Monday, February 14, 2005

What do Russians prefer?

This does sound like one of those rather open-ended questions in a particularly lugubrious Russian poem. In fact, it is close to the one the nineteenth century poet Nekrasov did ask: Who can live happily in Russia? Our readers will not be surprised to hear that the answer after many verses of misery was: nobody. Nekrasov pretty well drank himself to death at a reasonably early age.

One of the web publications we are linked to, the wholly estimable EUObserver has decided to join the “let’s all knock America by saying how everybody prefers the EU” brigade.

An article by Elitsa Vucheva tells us that according to a poll conducted by the Yuri Levada Analytical Centre between 21 and 24 January in which 1600 Russian adults were asked, 74 per cent answered the rather bizarre question “Do you have positive or negative feelings towards the European Union” by saying that their feelings were positive. 14 per cent said they did not like it.

When it came to the USA, only 61 per cent said they had positive feelings towards it. (These were clearly not the people who told the BBC that they thought President Bush was the greatest threat to world peace since Genghis Khan.)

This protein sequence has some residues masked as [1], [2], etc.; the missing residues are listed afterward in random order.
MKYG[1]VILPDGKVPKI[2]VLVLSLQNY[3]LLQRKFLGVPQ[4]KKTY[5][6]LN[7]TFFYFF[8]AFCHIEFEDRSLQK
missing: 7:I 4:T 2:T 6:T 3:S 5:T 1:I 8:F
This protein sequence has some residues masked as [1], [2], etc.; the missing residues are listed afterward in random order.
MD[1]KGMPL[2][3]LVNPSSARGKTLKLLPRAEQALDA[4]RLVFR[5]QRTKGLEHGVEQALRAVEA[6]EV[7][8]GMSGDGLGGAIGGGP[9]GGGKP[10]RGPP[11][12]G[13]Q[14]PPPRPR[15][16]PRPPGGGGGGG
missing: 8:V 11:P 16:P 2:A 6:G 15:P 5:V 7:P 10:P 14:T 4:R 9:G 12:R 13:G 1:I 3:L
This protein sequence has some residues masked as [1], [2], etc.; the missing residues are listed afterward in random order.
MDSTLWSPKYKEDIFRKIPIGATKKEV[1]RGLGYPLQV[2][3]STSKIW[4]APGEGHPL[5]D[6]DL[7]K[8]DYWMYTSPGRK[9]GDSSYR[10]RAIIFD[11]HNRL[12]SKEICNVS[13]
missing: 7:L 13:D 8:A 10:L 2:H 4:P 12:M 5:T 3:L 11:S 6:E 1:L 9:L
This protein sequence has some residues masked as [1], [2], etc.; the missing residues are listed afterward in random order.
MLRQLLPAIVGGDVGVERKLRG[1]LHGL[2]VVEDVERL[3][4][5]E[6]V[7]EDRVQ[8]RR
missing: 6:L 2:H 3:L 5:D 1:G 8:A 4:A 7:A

Well, I guess, this will not alarm the Americans unduly and the discrepancy between the figures may be accounted for by a certain tightening of rules on American visas issued to Russians after a number of high-profile fraud and criminal cases.

There is, however, another aspect to this: I have spoken to many Russians, read the newspapers regularly, have visited the country (until the Foreign Ministry decided not to give me a visa any more) and have taken part in various programmes for BBC Russian Service in Moscow.

The one lesson I have drawn from all that is the lack of knowledge and, indeed, interest of the European Union in Russia and among Russians. Europe they know and, no doubt, feel positive about. Individual countries they know and feel either positive or negative about (mostly positive). United States or America, ditto. But a question about the European Union would not evoke much of a mental echo.

I would dearly like to have a little chat with the people at the Yuri Levada Analytical Centre to find out what the responses were really before they were processed into a suitable data.

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